To St G. J. Mivart 26 January 1
Down. | Beckenham | Kent. S.E.
My dear Sir
I have had two bad days in my bed-room & am a good deal shaken & must be brief.— I shd. be an unfeeling wretch, if I was not quite softened by your extremely kind letter.—2 I own that I thought I saw that your religious feelings had led (for I know of no other cause) you to feel personal animosity towards me, but that your kindness had induced you to conquer & mask these feelings, but that they had biassed your arguments. I now quite think that this was an utter delusion & I apologise to you for such thoughts. I express myself very badly but my head feels very weak.— I do most strongly think, & remember writing so just after appearance of Origin, that the belief in Evolution is infinitely more important for science than belief in Nat. Selection;3 but I do not wish to obtrude this opinion in any public work, or at least not without it comes in naturally & is duly guarded.— I think so, because an [immense] field of enquiry is thus opened up on the manner in which each organism has acquired its present structure—causes of variation—mutual sterility—geographical distribution &c &c &c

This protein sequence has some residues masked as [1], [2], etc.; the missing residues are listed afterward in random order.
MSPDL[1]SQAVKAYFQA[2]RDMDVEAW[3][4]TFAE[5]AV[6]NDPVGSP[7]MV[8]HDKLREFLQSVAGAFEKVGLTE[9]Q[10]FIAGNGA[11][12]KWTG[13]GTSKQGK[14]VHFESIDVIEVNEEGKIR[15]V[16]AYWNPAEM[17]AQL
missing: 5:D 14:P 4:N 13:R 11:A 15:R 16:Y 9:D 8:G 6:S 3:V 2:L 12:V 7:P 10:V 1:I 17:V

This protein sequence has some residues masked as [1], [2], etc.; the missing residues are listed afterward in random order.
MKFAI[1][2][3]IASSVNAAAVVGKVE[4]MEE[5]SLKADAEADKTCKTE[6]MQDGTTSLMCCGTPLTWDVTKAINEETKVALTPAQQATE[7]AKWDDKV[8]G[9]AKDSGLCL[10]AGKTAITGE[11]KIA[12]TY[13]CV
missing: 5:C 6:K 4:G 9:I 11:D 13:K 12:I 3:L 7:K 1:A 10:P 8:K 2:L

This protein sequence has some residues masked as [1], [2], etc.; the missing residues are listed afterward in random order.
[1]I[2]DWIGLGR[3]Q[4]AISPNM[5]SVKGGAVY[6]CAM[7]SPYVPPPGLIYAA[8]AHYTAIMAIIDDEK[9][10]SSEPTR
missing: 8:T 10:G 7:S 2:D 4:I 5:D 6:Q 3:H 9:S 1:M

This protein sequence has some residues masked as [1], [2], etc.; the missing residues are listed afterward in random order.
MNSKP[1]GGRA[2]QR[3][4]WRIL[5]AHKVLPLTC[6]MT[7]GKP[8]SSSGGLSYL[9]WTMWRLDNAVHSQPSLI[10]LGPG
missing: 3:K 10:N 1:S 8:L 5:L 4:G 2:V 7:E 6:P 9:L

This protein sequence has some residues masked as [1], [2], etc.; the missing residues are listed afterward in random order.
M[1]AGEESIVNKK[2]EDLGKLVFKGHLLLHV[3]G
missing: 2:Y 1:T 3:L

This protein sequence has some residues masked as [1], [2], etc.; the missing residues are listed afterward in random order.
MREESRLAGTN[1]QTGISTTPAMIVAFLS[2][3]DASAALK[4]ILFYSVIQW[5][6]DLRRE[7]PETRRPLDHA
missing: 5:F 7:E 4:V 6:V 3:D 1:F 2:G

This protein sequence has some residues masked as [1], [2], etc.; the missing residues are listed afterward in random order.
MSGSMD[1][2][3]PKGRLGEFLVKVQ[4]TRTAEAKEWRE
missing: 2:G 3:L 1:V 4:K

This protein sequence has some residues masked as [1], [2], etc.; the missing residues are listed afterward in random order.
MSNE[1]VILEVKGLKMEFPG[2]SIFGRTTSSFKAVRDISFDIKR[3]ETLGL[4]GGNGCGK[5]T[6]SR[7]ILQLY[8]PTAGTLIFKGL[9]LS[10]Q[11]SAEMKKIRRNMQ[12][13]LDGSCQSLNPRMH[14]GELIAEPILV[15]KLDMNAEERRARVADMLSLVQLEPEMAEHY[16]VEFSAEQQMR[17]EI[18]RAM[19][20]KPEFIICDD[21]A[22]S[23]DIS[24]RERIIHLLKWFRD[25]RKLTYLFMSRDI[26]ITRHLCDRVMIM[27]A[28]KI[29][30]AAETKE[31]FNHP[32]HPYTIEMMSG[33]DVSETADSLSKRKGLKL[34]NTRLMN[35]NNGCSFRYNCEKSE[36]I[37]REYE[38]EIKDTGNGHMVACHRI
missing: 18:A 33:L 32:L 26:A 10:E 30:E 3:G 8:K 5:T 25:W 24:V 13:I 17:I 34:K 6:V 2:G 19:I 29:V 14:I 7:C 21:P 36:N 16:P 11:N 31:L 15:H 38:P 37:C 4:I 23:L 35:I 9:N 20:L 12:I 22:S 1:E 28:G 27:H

(By the way do not your adduced facts of anomalous distribution tell quite as much against evolution as against nat. Selection?)4 For my own private part, I shd have felt little interest in evolution if I had not been able to explain in a general manner to my own satisfaction how each organism had become so wonderfully adapted to its conditions. You admit that Nat-selection has done something, but I almost think you wd be puzzled to say what, judging from your argument from jaw of Thylecimus.5 I almost think you wd have been more secure to have followed Owen6 & given Nat. Selection altogether up.—
Pray tell me when I used that horrid arrogant expression—“it is a false belief”—7 When in London, strength & time permitting, I will surely call on you.— Accept my cordial and sincere thanks for your great kindness & for not taking offence with me.— I can write no more.— I do not know whether all this will be intelligible.
CD apologises for having thought that StGJM’s religious feelings had led him to feel personal animosity towards him. [See 7454.]
He remembers having thought and written that belief in evolution is infinitely more important for science than belief in Natural Selection. For his own part he would have felt little interest in evolution apart from the explanation "in a general manner" of how each organism is so adapted to its conditions.
Please cite as
Darwin Correspondence Project, “Letter no. 7459A,” accessed on 11 February 2016, http://www.darwinproject.ac.uk/DCP-LETT-7459A